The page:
I love how simple that is. The ability to exercise gender-nonconforming tendencies is only possible with certain privilege ("Will this effect my job?" "Could I get fired?" "Lose important relationships?"), but I am happy to see that we have celebrities like Sheehan talking frankly about this stuff and leveraging their privilege to be outspoken about their personal choices.
While Sheehan identifies as heterosexual, he has been open in the past about his sexual experimentation with men. In an interview with Hot Press, he replied to a question about whether he has ever questioned his sexuality, "Yeah, of course, man. I think it would be irresponsible not to question it. I had a couple of experiences when I was younger with dudes where I tried it, experimented, to see if it did anything for me. And it didn’t." (Source)
Ellen Page, who plays Vanya, also got to have input into her character's gender representation and wardrobe. In the comics, Vanya's ultimate costume is basically "nothing". Once she sheds her shy, wall-flower former self, she turns into a walking, talking white violin lady, and is drawn to look almost completely naked (think, Mystique from X-Men). You know, something we've all seen a million times before, on the posters of every Marvel movie, ad nauseum.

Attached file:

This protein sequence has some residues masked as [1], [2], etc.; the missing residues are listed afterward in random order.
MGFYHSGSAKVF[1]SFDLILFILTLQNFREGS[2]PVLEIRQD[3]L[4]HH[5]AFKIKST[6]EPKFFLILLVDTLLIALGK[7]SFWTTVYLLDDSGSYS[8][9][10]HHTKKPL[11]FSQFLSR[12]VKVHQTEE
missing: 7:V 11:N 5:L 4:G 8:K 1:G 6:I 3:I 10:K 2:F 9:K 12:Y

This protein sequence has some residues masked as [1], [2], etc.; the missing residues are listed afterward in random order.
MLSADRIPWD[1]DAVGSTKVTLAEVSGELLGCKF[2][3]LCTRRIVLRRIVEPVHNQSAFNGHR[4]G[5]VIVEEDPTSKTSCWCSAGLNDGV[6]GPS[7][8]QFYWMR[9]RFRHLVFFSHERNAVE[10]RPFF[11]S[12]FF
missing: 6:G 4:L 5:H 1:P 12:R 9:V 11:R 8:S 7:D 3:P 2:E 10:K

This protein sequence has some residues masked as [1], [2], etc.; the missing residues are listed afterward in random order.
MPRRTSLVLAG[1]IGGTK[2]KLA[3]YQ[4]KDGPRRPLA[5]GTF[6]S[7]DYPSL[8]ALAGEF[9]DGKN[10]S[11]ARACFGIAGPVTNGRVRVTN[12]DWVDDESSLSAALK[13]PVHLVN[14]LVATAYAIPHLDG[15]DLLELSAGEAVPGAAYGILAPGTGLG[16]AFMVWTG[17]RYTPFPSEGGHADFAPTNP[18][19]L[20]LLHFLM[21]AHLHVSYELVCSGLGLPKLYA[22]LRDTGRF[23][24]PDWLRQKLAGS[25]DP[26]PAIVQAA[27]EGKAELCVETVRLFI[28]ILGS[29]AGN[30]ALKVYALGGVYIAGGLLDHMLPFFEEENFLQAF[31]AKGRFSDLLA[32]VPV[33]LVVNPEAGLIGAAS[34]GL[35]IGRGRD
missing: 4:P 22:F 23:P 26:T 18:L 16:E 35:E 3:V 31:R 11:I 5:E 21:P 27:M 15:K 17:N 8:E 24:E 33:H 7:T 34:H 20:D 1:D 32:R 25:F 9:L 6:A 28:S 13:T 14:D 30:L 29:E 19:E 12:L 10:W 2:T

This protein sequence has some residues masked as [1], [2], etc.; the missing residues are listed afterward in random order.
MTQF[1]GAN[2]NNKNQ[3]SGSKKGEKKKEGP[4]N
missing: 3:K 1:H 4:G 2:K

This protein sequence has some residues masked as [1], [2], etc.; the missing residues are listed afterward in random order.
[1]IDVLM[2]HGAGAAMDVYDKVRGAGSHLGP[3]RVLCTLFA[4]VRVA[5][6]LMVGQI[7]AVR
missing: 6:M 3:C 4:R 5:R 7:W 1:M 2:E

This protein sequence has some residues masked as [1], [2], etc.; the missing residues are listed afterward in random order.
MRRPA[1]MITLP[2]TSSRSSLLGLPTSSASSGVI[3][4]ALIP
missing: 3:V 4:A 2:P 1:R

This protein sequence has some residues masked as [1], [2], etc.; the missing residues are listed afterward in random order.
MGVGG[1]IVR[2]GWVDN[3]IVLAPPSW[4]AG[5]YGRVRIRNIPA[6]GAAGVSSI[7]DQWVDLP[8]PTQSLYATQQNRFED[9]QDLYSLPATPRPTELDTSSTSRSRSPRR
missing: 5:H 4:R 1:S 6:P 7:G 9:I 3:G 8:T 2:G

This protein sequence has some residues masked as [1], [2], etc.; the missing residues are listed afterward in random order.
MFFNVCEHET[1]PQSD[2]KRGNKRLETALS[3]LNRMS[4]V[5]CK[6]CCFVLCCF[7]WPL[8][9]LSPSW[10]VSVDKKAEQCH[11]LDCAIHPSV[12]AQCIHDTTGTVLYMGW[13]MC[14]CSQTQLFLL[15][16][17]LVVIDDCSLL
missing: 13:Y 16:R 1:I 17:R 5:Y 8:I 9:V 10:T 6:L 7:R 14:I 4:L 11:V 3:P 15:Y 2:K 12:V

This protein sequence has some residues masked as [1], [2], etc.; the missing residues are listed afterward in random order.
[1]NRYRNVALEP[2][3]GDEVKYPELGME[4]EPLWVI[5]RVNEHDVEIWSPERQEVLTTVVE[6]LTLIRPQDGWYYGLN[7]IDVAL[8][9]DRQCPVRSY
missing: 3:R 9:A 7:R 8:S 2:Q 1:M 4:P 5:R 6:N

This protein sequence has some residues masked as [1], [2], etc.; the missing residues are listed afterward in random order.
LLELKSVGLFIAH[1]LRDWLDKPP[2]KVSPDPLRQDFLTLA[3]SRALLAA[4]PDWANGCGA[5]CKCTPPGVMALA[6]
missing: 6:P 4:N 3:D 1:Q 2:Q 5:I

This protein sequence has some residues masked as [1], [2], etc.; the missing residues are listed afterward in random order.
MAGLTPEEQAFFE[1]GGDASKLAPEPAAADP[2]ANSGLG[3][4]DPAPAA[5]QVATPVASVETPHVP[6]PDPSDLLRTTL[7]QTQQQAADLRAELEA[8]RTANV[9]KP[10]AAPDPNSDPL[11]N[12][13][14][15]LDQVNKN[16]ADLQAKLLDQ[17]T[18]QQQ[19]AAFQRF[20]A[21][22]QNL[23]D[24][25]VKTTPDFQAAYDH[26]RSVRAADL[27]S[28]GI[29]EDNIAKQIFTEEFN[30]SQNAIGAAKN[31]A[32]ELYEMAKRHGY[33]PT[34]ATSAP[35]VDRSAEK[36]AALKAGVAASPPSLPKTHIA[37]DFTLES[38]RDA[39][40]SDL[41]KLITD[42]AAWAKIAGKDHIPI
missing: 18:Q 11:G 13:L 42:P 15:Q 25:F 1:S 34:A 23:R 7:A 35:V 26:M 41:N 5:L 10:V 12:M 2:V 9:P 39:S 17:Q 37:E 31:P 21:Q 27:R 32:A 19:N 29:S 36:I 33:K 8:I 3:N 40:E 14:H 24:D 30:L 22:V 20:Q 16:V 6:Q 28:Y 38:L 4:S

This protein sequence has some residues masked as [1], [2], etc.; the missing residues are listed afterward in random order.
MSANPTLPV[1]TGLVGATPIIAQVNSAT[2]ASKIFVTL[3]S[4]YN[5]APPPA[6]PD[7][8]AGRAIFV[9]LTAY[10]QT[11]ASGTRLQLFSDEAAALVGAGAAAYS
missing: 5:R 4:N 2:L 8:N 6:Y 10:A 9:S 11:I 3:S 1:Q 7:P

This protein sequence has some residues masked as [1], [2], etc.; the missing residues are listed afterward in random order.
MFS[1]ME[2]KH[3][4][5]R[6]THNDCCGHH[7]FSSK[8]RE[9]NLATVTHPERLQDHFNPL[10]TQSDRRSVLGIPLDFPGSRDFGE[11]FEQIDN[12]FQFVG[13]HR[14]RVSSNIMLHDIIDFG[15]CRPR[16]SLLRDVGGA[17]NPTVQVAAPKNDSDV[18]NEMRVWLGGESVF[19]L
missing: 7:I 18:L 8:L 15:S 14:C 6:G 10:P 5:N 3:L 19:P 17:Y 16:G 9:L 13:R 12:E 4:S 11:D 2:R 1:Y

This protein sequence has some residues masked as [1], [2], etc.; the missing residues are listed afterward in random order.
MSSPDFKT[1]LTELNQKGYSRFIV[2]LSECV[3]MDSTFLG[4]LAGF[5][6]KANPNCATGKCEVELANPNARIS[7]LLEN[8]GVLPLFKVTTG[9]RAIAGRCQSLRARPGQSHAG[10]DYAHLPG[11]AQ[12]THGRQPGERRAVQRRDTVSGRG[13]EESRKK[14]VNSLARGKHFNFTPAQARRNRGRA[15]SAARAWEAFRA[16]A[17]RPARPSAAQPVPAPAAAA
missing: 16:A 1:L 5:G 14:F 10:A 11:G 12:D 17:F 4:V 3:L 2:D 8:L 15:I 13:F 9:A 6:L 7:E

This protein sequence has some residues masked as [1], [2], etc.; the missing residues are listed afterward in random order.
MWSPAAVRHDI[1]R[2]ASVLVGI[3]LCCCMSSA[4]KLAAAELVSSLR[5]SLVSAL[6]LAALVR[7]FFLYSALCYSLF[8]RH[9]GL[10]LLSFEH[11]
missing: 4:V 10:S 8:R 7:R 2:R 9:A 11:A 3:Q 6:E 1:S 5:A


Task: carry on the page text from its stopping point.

In real life, Page is openly gay, is married to choreographer Emma Porter and has spoken before about her struggle with depression and anxiety due to living a closeted life until her late twenties. So it's unsurprising that now she has been living a much more transparent and empowered life, having come out in a touching speech at Human Rights Campaign event in 2014, she is advocating for more diversity of gender expression in the characters she plays.